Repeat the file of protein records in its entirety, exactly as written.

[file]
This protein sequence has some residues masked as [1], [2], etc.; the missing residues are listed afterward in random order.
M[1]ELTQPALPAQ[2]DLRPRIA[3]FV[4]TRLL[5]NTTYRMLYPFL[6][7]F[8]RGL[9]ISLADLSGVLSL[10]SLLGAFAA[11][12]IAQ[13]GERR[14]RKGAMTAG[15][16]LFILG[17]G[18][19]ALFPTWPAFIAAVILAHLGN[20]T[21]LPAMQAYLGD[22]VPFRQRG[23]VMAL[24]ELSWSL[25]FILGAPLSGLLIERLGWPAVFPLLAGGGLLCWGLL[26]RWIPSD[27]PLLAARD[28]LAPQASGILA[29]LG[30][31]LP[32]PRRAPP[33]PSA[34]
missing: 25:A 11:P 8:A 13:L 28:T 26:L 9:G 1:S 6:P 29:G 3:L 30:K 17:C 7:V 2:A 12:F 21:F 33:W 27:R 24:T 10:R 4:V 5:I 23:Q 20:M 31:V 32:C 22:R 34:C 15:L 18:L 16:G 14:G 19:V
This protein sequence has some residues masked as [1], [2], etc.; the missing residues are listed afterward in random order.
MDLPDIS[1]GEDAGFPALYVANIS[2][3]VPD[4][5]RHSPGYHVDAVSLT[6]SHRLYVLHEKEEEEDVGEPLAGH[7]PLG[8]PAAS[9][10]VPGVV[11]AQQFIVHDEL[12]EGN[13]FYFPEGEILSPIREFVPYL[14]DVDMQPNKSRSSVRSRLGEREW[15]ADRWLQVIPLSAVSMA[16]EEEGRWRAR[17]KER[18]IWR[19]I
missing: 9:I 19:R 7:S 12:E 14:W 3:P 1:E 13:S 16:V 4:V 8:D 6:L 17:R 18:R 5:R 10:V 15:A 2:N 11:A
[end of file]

This protein sequence has some residues masked as [1], [2], etc.; the missing residues are listed afterward in random order.
M[1]ELTQPALPAQ[2]DLRPRIA[3]FV[4]TRLL[5]NTTYRMLYPFL[6][7]F[8]RGL[9]ISLADLSGVLSL[10]SLLGAFAA[11][12]IAQ[13]GERR[14]RKGAMTAG[15][16]LFILG[17]G[18][19]ALFPTWPAFIAAVILAHLGN[20]T[21]LPAMQAYLGD[22]VPFRQRG[23]VMAL[24]ELSWSL[25]FILGAPLSGLLIERLGWPAVFPLLAGGGLLCWGLL[26]RWIPSD[27]PLLAARD[28]LAPQASGILA[29]LG[30][31]LP[32]PRRAPP[33]PSA[34]
missing: 25:A 11:P 8:A 13:L 28:T 26:L 9:G 1:S 6:P 29:G 3:L 30:K 17:C 7:V 2:A 12:F 21:F 33:W 27:R 24:T 10:R 4:V 5:I 23:Q 20:M 31:V 32:C 22:R 34:C 15:L 18:L 16:G 14:G 19:V
This protein sequence has some residues masked as [1], [2], etc.; the missing residues are listed afterward in random order.
MDLPDIS[1]GEDAGFPALYVANIS[2][3]VPD[4][5]RHSPGYHVDAVSLT[6]SHRLYVLHEKEEEEDVGEPLAGH[7]PLG[8]PAAS[9][10]VPGVV[11]AQQFIVHDEL[12]EGN[13]FYFPEGEILSPIREFVPYL[14]DVDMQPNKSRSSVRSRLGEREW[15]ADRWLQVIPLSAVSMA[16]EEEGRWRAR[17]KER[18]IWR[19]I
missing: 9:I 19:R 7:S 12:E 14:W 3:P 1:E 13:S 16:V 4:V 8:D 6:L 17:R 18:R 5:R 10:V 15:A 2:N 11:A